Some marched in military uniforms, carrying rifles down the narrow, tree-lined street. Others waved from flag-adorned golf carts. One guy even putted past onlookers on a homemade riding mower.
All of them were celebrating Independence Day _ High Point style. They were part of the annual Fourth of July parade Tuesday that wound through the heart of this close-knit community.
The parade, punctuated by the sirens of fire trucks and Hernando County sheriff's cars, drew spectators from High Point and nearby communities. Dozens of people _ mostly retirees _ congregated along the parade route on High Point Boulevard to watch the festivities and say hello to friends.
"It's exciting to see everybody," said Betty Stepaniak, 70, as she sat next to the road in a yellow and green lawn chair. "My neighbor is riding his lawn mower."
The parade was one of several Hernando County events commemorating Independence Day. There were picnics, barbecues and music. And a 45-minute fireworks display was scheduled for nightfall Tuesday at Hernando Beach.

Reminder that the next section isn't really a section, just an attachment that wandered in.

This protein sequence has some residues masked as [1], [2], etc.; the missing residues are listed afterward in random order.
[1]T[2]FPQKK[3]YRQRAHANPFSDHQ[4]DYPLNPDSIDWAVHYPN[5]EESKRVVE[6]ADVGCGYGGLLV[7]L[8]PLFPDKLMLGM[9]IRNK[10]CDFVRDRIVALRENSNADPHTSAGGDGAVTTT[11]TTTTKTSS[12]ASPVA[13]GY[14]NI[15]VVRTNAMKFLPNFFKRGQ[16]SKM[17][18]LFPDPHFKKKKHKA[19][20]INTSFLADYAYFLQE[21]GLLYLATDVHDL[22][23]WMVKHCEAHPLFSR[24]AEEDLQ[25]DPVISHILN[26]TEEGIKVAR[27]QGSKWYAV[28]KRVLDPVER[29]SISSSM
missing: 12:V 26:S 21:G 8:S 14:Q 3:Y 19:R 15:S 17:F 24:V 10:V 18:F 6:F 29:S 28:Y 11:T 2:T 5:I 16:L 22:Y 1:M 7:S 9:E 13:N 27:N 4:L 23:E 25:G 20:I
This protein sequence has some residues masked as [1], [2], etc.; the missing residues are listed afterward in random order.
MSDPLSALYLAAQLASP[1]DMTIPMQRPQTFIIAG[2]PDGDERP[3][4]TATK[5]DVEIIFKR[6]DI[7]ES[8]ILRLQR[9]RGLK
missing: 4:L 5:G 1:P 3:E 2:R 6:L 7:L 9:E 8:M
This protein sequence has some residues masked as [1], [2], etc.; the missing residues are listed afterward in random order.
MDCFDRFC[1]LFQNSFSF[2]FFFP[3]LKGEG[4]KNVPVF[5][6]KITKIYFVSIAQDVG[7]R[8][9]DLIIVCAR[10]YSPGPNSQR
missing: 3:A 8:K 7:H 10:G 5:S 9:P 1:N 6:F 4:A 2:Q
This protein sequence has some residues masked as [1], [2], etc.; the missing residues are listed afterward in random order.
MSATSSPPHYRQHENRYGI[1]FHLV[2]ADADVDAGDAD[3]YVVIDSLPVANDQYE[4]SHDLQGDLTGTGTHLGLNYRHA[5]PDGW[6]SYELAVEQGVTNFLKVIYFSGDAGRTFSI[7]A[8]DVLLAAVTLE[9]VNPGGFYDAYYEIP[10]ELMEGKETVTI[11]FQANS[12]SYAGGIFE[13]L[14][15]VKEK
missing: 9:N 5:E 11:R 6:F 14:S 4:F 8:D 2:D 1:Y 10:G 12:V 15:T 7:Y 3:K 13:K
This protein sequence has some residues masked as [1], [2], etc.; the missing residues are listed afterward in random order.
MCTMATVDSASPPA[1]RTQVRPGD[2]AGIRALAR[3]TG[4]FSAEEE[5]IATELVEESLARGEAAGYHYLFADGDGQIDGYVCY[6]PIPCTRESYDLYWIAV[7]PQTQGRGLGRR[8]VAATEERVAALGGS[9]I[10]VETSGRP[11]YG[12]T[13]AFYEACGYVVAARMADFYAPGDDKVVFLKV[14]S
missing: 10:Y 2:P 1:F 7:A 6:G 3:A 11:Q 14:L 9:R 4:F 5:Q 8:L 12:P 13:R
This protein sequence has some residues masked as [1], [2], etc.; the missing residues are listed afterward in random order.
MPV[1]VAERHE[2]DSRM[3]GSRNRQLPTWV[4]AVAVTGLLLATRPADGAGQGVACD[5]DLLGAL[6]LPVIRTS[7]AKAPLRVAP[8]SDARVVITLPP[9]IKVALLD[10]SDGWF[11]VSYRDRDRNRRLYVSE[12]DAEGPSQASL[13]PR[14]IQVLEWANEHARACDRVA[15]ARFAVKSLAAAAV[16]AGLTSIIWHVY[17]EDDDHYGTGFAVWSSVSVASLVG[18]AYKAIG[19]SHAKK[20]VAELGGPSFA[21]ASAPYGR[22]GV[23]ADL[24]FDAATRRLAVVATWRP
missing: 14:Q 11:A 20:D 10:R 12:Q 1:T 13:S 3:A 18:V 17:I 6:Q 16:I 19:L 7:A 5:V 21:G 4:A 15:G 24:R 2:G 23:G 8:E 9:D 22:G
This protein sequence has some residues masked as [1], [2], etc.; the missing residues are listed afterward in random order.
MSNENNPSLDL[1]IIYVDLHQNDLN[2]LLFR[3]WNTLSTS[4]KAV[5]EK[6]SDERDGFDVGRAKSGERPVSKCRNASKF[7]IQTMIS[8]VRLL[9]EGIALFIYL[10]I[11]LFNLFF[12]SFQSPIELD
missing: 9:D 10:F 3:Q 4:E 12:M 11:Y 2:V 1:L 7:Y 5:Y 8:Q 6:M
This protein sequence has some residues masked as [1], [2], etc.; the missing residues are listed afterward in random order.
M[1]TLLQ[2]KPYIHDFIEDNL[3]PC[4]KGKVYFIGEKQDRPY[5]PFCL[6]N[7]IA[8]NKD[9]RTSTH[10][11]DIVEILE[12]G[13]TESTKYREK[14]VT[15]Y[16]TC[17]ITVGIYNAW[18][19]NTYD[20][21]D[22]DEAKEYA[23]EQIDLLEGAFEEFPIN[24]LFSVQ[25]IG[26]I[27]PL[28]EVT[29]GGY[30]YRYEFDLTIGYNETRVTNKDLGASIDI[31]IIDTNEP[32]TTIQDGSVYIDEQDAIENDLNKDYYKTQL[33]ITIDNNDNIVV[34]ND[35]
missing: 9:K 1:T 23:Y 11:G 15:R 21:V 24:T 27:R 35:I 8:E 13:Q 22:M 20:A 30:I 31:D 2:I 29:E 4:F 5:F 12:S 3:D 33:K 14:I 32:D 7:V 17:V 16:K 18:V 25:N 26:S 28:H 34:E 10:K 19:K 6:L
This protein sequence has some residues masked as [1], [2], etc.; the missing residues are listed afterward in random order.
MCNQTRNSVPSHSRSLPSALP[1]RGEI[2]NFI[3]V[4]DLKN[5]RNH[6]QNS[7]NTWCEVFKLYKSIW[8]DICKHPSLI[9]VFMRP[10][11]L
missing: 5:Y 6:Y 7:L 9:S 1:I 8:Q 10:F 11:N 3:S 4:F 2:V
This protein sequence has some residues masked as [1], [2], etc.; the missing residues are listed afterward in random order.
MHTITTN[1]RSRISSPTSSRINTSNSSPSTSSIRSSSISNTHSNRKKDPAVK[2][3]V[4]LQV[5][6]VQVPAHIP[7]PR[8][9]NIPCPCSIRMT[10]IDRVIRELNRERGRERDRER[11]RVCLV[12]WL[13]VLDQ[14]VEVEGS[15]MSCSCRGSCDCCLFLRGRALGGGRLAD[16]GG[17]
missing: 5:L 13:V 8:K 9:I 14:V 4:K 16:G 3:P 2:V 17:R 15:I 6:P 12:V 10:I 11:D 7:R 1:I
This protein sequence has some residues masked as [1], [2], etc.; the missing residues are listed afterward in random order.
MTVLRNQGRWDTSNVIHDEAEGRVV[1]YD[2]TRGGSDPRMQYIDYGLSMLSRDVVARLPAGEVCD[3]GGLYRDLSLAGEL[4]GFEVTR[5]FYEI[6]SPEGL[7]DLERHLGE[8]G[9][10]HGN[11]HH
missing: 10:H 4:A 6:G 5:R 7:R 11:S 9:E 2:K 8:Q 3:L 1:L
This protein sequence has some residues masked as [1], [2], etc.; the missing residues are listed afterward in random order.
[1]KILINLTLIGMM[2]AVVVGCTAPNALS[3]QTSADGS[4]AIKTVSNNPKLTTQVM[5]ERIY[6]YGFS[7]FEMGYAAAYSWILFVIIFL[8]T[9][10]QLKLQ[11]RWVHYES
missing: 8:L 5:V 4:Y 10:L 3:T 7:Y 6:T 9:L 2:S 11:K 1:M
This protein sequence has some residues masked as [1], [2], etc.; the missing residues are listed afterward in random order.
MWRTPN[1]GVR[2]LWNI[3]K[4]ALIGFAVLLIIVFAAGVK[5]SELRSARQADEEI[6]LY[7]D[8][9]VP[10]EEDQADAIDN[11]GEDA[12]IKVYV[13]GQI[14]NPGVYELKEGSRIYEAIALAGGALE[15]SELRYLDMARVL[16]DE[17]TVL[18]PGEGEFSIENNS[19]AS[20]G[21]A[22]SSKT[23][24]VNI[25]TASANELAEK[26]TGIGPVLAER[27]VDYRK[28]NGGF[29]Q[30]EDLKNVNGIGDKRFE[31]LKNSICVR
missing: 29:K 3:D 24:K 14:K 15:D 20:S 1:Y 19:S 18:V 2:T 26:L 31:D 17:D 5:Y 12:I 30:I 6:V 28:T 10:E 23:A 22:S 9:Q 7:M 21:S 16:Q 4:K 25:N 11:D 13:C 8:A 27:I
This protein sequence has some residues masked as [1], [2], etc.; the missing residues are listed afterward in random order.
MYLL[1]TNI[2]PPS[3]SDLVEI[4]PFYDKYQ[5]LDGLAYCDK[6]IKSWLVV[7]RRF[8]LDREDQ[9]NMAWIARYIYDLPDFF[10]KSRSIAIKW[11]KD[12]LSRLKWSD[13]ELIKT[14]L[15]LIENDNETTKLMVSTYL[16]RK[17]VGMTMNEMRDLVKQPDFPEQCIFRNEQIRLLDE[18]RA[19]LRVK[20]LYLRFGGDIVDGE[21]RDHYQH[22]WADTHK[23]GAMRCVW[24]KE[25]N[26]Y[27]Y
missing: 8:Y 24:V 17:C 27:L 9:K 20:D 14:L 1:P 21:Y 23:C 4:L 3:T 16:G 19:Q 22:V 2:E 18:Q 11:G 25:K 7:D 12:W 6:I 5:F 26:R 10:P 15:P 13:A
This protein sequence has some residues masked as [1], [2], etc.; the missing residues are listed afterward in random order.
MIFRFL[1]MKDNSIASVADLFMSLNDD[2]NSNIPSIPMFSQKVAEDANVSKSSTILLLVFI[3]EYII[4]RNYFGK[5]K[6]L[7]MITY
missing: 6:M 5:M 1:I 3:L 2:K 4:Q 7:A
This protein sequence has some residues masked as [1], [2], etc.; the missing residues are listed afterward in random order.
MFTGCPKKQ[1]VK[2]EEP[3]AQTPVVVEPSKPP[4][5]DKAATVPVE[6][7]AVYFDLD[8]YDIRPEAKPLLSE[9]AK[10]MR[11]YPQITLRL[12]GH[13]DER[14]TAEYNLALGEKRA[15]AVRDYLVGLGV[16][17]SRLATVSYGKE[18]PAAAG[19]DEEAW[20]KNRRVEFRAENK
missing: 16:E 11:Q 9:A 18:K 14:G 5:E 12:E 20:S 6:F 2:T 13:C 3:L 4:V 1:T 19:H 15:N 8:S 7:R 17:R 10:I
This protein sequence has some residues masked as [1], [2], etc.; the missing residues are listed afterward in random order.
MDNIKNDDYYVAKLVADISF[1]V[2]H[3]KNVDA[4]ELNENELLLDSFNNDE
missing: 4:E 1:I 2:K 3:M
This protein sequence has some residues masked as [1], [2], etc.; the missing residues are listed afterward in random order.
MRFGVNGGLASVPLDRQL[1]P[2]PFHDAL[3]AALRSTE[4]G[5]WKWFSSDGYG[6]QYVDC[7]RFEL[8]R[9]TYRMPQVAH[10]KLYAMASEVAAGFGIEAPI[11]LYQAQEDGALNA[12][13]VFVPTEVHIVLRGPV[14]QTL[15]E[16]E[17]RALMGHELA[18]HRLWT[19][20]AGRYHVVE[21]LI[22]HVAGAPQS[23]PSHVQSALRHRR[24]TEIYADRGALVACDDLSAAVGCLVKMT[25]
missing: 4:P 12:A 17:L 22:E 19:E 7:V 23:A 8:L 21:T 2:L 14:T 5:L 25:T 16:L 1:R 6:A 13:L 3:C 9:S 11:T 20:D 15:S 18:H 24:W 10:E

The 20-minute High Point procession began about 8:20 a.m. with the piercing wail of sirens. Shiny red High Point Volunteer Fire Department trucks rumbled by as firefighters waved and hollered to friends lining the street.
Under a blue sky speckled with puffy white clouds, many spectators wore shorts and straw hats and sat under trees to shade themselves from a sweltering sun that heated temperatures into the 80s.
"That's why they start early _ but it still gets hot," said Edna Hubbard, donning a white T-shirt with fireworks and an eagle on the back.
Some onlookers rose from their seats, waving American flags as a couple dressed as Uncle Sam and Betsy Ross strolled past. Then came six golf carts driven by waving women in red shirts and white pants. Four flag-carrying sheriff's officials followed.
"Hut! Hut! Hut!" chanted one man from the Veterans of Foreign Wars as he and three associates marched past carrying an American flag. Not far behind was the Hernando Shrine Queen who waved and smiled from the back of a white Mercedes convertible.
"I think it kind of brings back old times with the marching and old cars," said 97-year-old Anna Scofield, waving two plastic American flags. "It also honors the veterans. So many have given their lives for us."